Australian Chamber Orchestra – Audacious

Perpetuum mobile [Australian premiere]
Chamber Concerto [Australian premiere]
Interspace for String Orchestra [Australian premiere]
Preludes and Fugue for 13 Solo Strings
Impromptu for String Orchestra

Australian Chamber Orchestra
John Storgårds (violin)

Reviewed by: William Yeoman

Reviewed: 11 June, 2008
Venue: Perth Concert Hall, Western Australia

John StorgårdsThis latest tour by the Australian Chamber Orchestra featured a programme that was audacious indeed, with dynamic Finnish violinist and conductor John Storgårds leading the ensemble as guest director through a series of works that ranged from the attractive and accessible to, for a first-time listener, the impenetrable.

The inclusion of the two outer works, Lithuanian composer Jurgis Juozapaitis’s 1988 Perpetuum mobile and Jean Sibelius’s Impromptu, was obviously designed to ease the audience into, and provide a gentle exit from, a more challenging central core. The former work nods both to the Minimalist aesthetic and to the expansive layering of choral pieces like Thomas Tallis’s “Spem in Alium”; the latter, cobbled together from two of Sibelius’s piano Impromptus by the composer, has an ABA form that moves from darkness to light to darkness again.

The four movements of Storgårds’s compatriot Eero Hämeenniemi’s 1996 Chamber Concerto all feature sections within which the soloist is allowed to improvise, thus personalising the work to a more marked degree than would otherwise be possible in a more thoroughly composed concerto.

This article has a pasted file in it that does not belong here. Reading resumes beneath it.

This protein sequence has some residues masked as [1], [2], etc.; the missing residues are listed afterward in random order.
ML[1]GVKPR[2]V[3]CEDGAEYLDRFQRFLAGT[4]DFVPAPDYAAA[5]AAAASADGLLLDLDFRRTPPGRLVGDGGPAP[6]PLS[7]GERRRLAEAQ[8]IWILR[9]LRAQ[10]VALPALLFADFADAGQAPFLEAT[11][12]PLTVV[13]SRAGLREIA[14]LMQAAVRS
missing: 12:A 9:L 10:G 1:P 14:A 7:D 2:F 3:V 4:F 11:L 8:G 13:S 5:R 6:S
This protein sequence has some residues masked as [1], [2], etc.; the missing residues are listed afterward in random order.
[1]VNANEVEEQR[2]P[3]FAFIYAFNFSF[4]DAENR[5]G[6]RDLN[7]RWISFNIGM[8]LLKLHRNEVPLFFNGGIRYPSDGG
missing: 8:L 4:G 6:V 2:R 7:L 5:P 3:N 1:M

Japanese composer Toshi Ichiyanagi’s Interspace for String Orchestra (1987) is a reworking of the third movement of his Second String Quartet of the same name; full of spectral effects like glissandos and harmonics, it paradoxically unites stasis and expansion in its deftly woven textures.

Lutosławski’s superb Preludes and Fugue for 13 Solo Strings was commissioned by American conductor Mario di Bonaventura and first performed in 1972. Comprising seven preludes and a massive, final fugue, the work combines aleatory and strictly composed elements, thus recalling to some extent the Hämeenniemi while moving far beyond it in terms of scale and conception.

If the two outer works showcased the ACO’s superb string tone and continuing empathetic engagement with both the immediately appealing and the more traditional, tonally-based repertoire, the three central works allowed it to reveal the more edgy, darker aspects of its collective musical consciousness, as well as its extreme virtuosity. In the Hämeenniemi, Storgårds led by example, his improvised sections revealing a seemingly boundless musical imagination matched by an equally uninhibited technical facility. He seemed to employ every trick in the book, from outrageously fast figurations and savage chordal passages to whistles (his own, not the violin’s), pops, squeaks and pizzicato passages of great inventiveness. His bowing, especially, was nothing short of astonishing in its variety of tone and attack, while his interaction with the members of the ACO seemed like that of a General barking orders to troops, who would then affectionately respond with dashing feats of heroism.

To separate this work from the Lutosławski with the Ichiyanagi and an interval was a smart move; while still not exactly an easy listen, Interspace did at times take on the aspect of a lotus slowly blooming, which seemed an appropriate preparation for Lutosławski’s complex organicism. In the latter work, the ACO (here standing in a semi-circle before Storgårds), gave much weight to the distinct character of each Prelude, while the Fugue seemed to rise up like Gaudi’s Cathedral, spectacularly glittering and multi-faceted.

After all that had gone before, the Sibelius, which in its brevity and attractiveness stood in lieu of an encore, fell like gentle rain.

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